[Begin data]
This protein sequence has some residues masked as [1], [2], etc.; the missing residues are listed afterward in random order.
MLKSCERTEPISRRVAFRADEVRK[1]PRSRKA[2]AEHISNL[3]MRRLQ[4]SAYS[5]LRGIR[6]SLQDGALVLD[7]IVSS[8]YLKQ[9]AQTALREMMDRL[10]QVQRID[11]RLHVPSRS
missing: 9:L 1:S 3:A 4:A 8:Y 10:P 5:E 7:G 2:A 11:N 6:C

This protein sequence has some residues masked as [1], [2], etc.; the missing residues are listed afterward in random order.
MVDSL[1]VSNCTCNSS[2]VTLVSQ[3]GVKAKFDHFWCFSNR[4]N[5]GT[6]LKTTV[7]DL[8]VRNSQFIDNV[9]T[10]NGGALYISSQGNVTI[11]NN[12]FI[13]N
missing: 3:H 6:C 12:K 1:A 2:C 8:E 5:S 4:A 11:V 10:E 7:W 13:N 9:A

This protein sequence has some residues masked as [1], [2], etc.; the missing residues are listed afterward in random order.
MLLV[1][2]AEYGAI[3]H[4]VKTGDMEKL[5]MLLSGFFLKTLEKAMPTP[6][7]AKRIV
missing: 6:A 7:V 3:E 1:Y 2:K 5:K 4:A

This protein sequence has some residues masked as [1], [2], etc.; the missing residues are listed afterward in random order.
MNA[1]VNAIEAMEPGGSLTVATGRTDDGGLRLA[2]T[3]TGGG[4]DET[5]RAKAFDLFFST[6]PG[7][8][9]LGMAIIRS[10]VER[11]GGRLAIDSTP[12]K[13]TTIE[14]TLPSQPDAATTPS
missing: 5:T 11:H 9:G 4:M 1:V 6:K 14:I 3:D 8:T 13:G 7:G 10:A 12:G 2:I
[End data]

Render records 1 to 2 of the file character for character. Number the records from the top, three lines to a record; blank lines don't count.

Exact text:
This protein sequence has some residues masked as [1], [2], etc.; the missing residues are listed afterward in random order.
MLKSCERTEPISRRVAFRADEVRK[1]PRSRKA[2]AEHISNL[3]MRRLQ[4]SAYS[5]LRGIR[6]SLQDGALVLD[7]IVSS[8]YLKQ[9]AQTALREMMDRL[10]QVQRID[11]RLHVPSRS
missing: 9:L 1:S 3:A 4:A 8:Y 10:P 5:E 7:G 2:A 11:N 6:C

This protein sequence has some residues masked as [1], [2], etc.; the missing residues are listed afterward in random order.
MVDSL[1]VSNCTCNSS[2]VTLVSQ[3]GVKAKFDHFWCFSNR[4]N[5]GT[6]LKTTV[7]DL[8]VRNSQFIDNV[9]T[10]NGGALYISSQGNVTI[11]NN[12]FI[13]N
missing: 3:H 6:C 12:K 1:A 2:C 8:E 5:S 4:A 11:V 10:E 7:W 13:N 9:A